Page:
Kia Motors is going green in a big way, with a Hybrid that doesn’t look like a Hybrid, and housed in a Crossover package that doesn’t look or act quit
Kia Motors is going green in a big way, with a Hybrid that doesn’t look like a Hybrid, and housed in a Crossover package that doesn’t look or act quite like a Crossover. It is more like an “un-Hybrid, non-Crossover.” Kia’s all-new 2017 Niro Hybrid Utility Vehicle (HUV) is marketed by Kia as: “A no-compromise vehicle that combines driving enjoyment with eye-catching design, functional utility and hybrid efficiency.”
What Niro does well is provide impressive fuel economy – EPA rated at 51mpg in the city, 46/highway and 49/combined. To back that up (though my tests showed a bit less, as they generally do), in December 2016, Niro officially received a Guinness World Records title for the lowest fuel consumption by a hybrid vehicle, as it traveled from Los Angeles to New York City with a fuel consumption record of 76.6 mpg. Now, they hypermile and use techniques you won’t use (and I didn’t use), but my review tests still produced a notable average of 47.1 mpg in mixed-use driving.
Niro is marketed as a Crossover, but seems like more of a Hatchback. It is not offered in AWD and cargo space is not as cavernous as what we expect from CUVs. Not boxy or high – Niro is curvy, slim and only 60.8 inches tall -- it doesn’t look like a typical crossover. In fact, Kia bills the exterior design as "un-hybrid". Niro certainly doesn’t fit the perception of what a hybrid is supposed to look like as it offers a wide stance, long and curved roofline and short overhangs.
Designed at Kia’s design centers in Irvine, California, and Namyang, Korea, Niro’s architecture is atypical of a hybrid, appearing strong and confident with subtly sculpted surfaces offset by robust styling cues. Niro sports wide and low proportions, standing 171.5 inches long, 71.1 inches wide and 60.8 inches high with roof rails, on a 106.3-inch wheelbase. The overhang is 34.3 inches in front and 30.9 inches in the rear and Niro has a ground clearance of 6.3 inches. Curbweight for the upper trims is 3161 lbs.
Up front, Niro bears a familiar front fascia highlighted by Kia’s signature grille and flanked by aggressively shaped headlights that accentuate the Niro’s strong shoulders. Contours on the hood lend visual interest and, along with voluminous wheel arches, rocker cladding, roof rails, and rear skid plate, contribute to a sporty look. Although Niro employs a Crossover theme, it was designed with aerodynamics in mind, with its carefully shaped bodywork contributing to a relatively efficient coefficient of drag of .29.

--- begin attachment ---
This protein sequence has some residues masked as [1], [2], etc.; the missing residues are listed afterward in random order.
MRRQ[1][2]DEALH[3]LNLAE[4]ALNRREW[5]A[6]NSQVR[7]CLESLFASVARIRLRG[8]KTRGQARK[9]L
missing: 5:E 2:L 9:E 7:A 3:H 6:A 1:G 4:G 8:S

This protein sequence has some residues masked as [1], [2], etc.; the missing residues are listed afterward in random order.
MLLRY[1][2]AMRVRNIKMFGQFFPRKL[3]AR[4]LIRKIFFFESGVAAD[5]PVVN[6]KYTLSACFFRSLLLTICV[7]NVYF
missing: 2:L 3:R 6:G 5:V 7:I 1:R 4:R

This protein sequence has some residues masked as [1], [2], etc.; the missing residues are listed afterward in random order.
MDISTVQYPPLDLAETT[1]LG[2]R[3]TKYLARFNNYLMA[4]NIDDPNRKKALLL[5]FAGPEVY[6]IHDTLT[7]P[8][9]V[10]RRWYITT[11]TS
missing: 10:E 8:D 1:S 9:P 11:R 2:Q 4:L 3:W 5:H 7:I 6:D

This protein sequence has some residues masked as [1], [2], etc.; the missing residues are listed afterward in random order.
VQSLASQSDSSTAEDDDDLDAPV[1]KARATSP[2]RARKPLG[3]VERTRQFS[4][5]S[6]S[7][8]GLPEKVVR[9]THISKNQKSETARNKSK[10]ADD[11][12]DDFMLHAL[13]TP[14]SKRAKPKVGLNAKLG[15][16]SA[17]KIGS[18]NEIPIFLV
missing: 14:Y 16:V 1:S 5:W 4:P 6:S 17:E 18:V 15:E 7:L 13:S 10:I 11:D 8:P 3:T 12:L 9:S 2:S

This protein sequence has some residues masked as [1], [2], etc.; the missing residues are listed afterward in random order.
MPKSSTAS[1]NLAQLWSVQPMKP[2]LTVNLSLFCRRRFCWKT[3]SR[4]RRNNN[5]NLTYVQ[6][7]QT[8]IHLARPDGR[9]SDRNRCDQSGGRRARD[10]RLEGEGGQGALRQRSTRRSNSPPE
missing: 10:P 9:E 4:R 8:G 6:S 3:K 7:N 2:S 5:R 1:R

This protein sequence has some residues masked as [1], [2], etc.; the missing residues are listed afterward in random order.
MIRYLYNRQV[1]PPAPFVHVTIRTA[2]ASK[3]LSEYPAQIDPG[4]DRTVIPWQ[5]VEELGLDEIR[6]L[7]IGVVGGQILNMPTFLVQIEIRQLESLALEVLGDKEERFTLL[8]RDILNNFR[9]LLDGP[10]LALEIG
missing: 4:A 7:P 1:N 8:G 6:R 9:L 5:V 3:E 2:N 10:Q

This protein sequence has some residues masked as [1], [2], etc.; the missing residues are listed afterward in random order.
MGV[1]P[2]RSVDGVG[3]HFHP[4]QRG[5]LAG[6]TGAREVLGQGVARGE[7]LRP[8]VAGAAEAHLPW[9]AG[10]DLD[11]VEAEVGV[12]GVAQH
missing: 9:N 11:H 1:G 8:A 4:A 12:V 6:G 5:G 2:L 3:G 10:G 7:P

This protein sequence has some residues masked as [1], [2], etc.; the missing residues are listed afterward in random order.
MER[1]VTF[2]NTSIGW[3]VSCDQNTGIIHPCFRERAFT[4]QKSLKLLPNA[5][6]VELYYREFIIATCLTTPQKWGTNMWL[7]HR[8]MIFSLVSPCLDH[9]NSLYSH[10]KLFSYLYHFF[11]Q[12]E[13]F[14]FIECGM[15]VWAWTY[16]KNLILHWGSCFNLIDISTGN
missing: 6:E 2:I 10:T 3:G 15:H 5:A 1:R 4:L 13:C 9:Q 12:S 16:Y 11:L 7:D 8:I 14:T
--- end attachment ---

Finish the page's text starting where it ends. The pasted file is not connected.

Stepping inside the Niro reveals an inviting, modern and high-tech interior. Glossy white or black accents underline the HUV’s straightforward theme. The instrument panel is uncluttered and clean, with colorful and informative gauges at the forefront and perfectly positioned primary and secondary controls falling readily to hand. Interior roominess measures 49.1 inches of front headroom with 39.1 inches in the rear; legroom is 41.7 inches up front and 37.4 inches in row two, and shoulder room has been measured at 56.0 and 55.2. Seats with increased pad density in the cushions ensure a comfortable ride, helping to prevent fatigue on longer trips and the Niro boasts an elevated seating position much like the Kia Soul, providing drivers with a more commanding view of the road as well as easy ingress and egress.
The powertrain begins with an all-new, state-of-the-art Kappa 1.6-liter GDI four-cylinder engine, engineered specifically for hybrid applications. The aluminum block and head system delivers 104hp and 109 lbs,-ft. of torque. The electric motor is a Lithium-Ion Polymer battery-powered 240-volt AC Synchronous Permanent Magnet Motor that provides 43 hp and the combined system is rated at 139hp and 195 lbs.-ft of torque. The system has a driving range of 583 miles.
Niro’s power is transmitted through a newly developed, second-generation six-speed dual-clutch transmission, which not only boosts efficiency but is also a key factor to a fun driving experience. The transmission delivers smooth, quick shifts for a natural and peppy feel, unlike other hybrids, though a zero-to-60mph “dash” took 10.9 seconds during an 18.4-second quarter-mile
Corners were taken effectively for the niche with little body roll and comparatively small top wobble. Road noise was surprisingly present in the cabin, but for the most part, Niro handled more like a sedan than a Crossover. Acceleration was decent enough for everyday driving, braking was confident, steering was supple and responsive and the independent front suspension with MacPherson struts, stabilizer and gas shocks, works well with the independent multi-link rear with twin tube shocks to smooth out most road irregularities.
The 2017 Kia Niro starts at $22,890 for the base NR trim, and moves up through the LX at $23,200; the EX at $25,700; the Touring at $29,650 and the Touring Launch at $31;950. My test Niro LX added the Sunroof Tech Package for $1450, with Autonomous Emergency Braking, Forward Collision Warning System, Lane Departure Warning System, Smart Cruise Control, Leather wrapped steering wheel and gear shift knob, LED Daytime Running Lights and front fog lights. Mud guards added $95; carpet floor mat was $130; and Destination Charges added $895 for a price-as-tested of $25,570, making it one of the more affordable hybrids in the segment.
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Mike Blake, former editor of KIT CAR magazine, joined Carlisle Events as senior automotive journalist in 2004. He's been a "car guy" since the 1960s and has been writing professionally for about 30 years.